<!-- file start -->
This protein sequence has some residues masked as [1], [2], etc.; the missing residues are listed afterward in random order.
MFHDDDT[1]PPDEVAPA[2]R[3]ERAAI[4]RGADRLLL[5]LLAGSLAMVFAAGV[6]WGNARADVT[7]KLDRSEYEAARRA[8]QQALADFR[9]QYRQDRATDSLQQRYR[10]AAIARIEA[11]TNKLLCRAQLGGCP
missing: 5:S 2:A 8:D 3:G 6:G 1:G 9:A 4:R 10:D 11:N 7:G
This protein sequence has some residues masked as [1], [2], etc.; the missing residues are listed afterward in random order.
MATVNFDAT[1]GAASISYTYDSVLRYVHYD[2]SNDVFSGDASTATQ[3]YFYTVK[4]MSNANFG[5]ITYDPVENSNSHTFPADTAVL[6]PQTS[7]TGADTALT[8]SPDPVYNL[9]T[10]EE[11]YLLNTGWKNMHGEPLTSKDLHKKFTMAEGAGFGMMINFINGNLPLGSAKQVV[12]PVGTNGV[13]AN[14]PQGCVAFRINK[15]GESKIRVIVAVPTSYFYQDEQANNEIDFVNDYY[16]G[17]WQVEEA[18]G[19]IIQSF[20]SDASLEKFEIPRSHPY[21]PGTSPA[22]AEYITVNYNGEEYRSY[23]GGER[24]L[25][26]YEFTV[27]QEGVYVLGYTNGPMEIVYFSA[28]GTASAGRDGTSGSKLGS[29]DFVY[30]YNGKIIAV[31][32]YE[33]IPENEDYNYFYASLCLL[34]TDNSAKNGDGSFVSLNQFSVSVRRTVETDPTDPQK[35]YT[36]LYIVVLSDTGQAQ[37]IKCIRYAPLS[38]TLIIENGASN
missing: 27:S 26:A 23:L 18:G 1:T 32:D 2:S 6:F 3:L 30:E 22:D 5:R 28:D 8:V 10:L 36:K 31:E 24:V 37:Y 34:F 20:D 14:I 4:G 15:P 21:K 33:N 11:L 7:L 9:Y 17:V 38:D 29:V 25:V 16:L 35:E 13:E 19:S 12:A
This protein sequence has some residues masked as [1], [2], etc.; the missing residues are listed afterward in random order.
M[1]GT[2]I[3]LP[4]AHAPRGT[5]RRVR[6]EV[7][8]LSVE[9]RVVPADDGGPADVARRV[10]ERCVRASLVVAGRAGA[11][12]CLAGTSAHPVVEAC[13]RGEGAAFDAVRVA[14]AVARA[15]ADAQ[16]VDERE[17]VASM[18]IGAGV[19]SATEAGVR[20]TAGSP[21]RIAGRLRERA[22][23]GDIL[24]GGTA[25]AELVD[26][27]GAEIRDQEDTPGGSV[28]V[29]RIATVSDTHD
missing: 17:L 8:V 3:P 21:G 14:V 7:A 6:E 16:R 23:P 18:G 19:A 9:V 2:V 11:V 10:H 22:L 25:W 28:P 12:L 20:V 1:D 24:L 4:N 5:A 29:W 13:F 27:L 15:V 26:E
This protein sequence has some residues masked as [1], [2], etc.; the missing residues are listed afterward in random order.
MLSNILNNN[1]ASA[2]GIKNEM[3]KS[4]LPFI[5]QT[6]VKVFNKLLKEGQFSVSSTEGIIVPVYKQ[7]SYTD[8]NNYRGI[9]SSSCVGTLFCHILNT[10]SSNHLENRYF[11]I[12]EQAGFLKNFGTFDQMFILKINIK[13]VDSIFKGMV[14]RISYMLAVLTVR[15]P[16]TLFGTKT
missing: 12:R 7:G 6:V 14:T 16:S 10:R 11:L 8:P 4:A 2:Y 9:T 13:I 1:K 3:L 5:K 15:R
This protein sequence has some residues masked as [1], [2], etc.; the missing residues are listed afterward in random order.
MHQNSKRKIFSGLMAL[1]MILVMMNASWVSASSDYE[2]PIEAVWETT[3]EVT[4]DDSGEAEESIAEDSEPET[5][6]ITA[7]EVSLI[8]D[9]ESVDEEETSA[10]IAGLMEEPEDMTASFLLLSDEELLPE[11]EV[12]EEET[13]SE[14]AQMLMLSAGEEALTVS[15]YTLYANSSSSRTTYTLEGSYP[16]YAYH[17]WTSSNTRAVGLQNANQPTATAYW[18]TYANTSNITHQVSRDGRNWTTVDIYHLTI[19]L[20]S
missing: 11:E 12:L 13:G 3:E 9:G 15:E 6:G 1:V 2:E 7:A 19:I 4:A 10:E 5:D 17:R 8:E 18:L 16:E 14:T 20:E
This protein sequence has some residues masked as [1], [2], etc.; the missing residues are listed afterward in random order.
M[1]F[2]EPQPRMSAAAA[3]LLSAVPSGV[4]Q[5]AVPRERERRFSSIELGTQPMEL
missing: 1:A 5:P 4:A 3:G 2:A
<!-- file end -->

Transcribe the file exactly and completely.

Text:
This protein sequence has some residues masked as [1], [2], etc.; the missing residues are listed afterward in random order.
MFHDDDT[1]PPDEVAPA[2]R[3]ERAAI[4]RGADRLLL[5]LLAGSLAMVFAAGV[6]WGNARADVT[7]KLDRSEYEAARRA[8]QQALADFR[9]QYRQDRATDSLQQRYR[10]AAIARIEA[11]TNKLLCRAQLGGCP
missing: 5:S 2:A 8:D 3:G 6:G 1:G 9:A 4:R 10:D 11:N 7:G
This protein sequence has some residues masked as [1], [2], etc.; the missing residues are listed afterward in random order.
MATVNFDAT[1]GAASISYTYDSVLRYVHYD[2]SNDVFSGDASTATQ[3]YFYTVK[4]MSNANFG[5]ITYDPVENSNSHTFPADTAVL[6]PQTS[7]TGADTALT[8]SPDPVYNL[9]T[10]EE[11]YLLNTGWKNMHGEPLTSKDLHKKFTMAEGAGFGMMINFINGNLPLGSAKQVV[12]PVGTNGV[13]AN[14]PQGCVAFRINK[15]GESKIRVIVAVPTSYFYQDEQANNEIDFVNDYY[16]G[17]WQVEEA[18]G[19]IIQSF[20]SDASLEKFEIPRSHPY[21]PGTSPA[22]AEYITVNYNGEEYRSY[23]GGER[24]L[25][26]YEFTV[27]QEGVYVLGYTNGPMEIVYFSA[28]GTASAGRDGTSGSKLGS[29]DFVY[30]YNGKIIAV[31][32]YE[33]IPENEDYNYFYASLCLL[34]TDNSAKNGDGSFVSLNQFSVSVRRTVETDPTDPQK[35]YT[36]LYIVVLSDTGQAQ[37]IKCIRYAPLS[38]TLIIENGASN
missing: 27:S 26:A 23:L 18:G 1:T 32:D 2:S 6:F 3:L 30:E 22:D 5:R 28:D 8:V 10:L 36:K 31:E 24:V 37:Y 34:F 20:D 14:I 4:G 15:P 21:K 33:N 11:L 7:L 9:Y 17:V 38:D 29:V 25:V 16:L 35:E 13:E 19:S 12:A
This protein sequence has some residues masked as [1], [2], etc.; the missing residues are listed afterward in random order.
M[1]GT[2]I[3]LP[4]AHAPRGT[5]RRVR[6]EV[7][8]LSVE[9]RVVPADDGGPADVARRV[10]ERCVRASLVVAGRAGA[11][12]CLAGTSAHPVVEAC[13]RGEGAAFDAVRVA[14]AVARA[15]ADAQ[16]VDERE[17]VASM[18]IGAGV[19]SATEAGVR[20]TAGSP[21]RIAGRLRERA[22][23]GDIL[24]GGTA[25]AELVD[26][27]GAEIRDQEDTPGGSV[28]V[29]RIATVSDTHD
missing: 17:L 8:V 3:P 21:G 14:V 7:A 6:E 16:R 23:P 18:G 19:A 9:V 2:V 11:V 10:H 22:L 25:W 28:P 12:L 20:V 1:D 24:L 4:N 5:A 29:W 13:F 27:L 15:V 26:E
This protein sequence has some residues masked as [1], [2], etc.; the missing residues are listed afterward in random order.
MLSNILNNN[1]ASA[2]GIKNEM[3]KS[4]LPFI[5]QT[6]VKVFNKLLKEGQFSVSSTEGIIVPVYKQ[7]SYTD[8]NNYRGI[9]SSSCVGTLFCHILNT[10]SSNHLENRYF[11]I[12]EQAGFLKNFGTFDQMFILKINIK[13]VDSIFKGMV[14]RISYMLAVLTVR[15]P[16]TLFGTKT
missing: 12:R 7:G 6:V 14:T 16:S 10:R 11:L 8:P 4:A 2:Y 9:T 13:I 1:K 3:L 5:K 15:R
This protein sequence has some residues masked as [1], [2], etc.; the missing residues are listed afterward in random order.
MHQNSKRKIFSGLMAL[1]MILVMMNASWVSASSDYE[2]PIEAVWETT[3]EVT[4]DDSGEAEESIAEDSEPET[5][6]ITA[7]EVSLI[8]D[9]ESVDEEETSA[10]IAGLMEEPEDMTASFLLLSDEELLPE[11]EV[12]EEET[13]SE[14]AQMLMLSAGEEALTVS[15]YTLYANSSSSRTTYTLEGSYP[16]YAYH[17]WTSSNTRAVGLQNANQPTATAYW[18]TYANTSNITHQVSRDGRNWTTVDIYHLTI[19]L[20]S
missing: 11:E 12:L 13:G 3:E 9:G 15:E 6:G 1:V 2:E 7:A 19:I 4:A 10:E 5:D 17:R 8:E 18:L 16:E 14:T 20:E
This protein sequence has some residues masked as [1], [2], etc.; the missing residues are listed afterward in random order.
M[1]F[2]EPQPRMSAAAA[3]LLSAVPSGV[4]Q[5]AVPRERERRFSSIELGTQPMEL
missing: 1:A 5:P 4:A 3:G 2:A